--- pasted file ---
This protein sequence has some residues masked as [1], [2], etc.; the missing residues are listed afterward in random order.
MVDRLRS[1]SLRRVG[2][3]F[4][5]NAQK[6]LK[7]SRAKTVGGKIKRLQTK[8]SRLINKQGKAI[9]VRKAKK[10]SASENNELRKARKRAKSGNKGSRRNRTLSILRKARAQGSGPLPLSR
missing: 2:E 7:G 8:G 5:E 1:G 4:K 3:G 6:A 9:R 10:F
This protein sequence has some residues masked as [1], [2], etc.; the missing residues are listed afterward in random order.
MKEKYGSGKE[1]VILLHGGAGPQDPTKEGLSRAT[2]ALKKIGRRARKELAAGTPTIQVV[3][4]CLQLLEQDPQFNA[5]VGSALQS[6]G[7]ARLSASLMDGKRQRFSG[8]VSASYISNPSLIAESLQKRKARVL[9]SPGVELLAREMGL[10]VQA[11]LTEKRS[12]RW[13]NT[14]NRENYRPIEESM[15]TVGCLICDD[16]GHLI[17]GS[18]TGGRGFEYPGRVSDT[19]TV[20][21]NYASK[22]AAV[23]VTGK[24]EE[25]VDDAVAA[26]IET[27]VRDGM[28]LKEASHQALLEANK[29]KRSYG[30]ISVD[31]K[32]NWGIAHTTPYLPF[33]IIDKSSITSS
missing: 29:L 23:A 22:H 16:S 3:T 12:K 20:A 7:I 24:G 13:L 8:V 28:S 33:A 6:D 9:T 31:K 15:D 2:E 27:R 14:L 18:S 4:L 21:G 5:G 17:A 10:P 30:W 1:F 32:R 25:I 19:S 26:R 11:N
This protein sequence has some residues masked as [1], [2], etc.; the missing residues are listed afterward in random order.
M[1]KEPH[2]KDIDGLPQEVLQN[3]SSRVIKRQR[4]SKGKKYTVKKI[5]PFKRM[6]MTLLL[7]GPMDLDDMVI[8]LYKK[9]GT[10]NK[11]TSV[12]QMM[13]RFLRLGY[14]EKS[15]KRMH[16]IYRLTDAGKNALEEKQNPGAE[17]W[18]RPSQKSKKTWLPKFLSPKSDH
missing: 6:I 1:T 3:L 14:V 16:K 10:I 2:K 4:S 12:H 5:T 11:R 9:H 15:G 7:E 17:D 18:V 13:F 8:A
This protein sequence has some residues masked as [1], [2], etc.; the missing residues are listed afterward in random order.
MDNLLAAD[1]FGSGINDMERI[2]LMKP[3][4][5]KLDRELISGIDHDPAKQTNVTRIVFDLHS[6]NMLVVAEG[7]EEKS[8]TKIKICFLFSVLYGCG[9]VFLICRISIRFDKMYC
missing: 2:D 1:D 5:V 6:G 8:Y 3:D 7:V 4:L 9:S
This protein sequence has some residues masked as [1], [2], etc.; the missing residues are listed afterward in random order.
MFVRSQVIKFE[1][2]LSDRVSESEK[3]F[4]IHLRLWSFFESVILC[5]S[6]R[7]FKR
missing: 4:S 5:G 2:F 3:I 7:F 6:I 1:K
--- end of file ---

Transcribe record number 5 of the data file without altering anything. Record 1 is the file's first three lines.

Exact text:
This protein sequence has some residues masked as [1], [2], etc.; the missing residues are listed afterward in random order.
MFVRSQVIKFE[1][2]LSDRVSESEK[3]F[4]IHLRLWSFFESVILC[5]S[6]R[7]FKR
missing: 4:S 5:G 2:F 3:I 7:F 6:I 1:K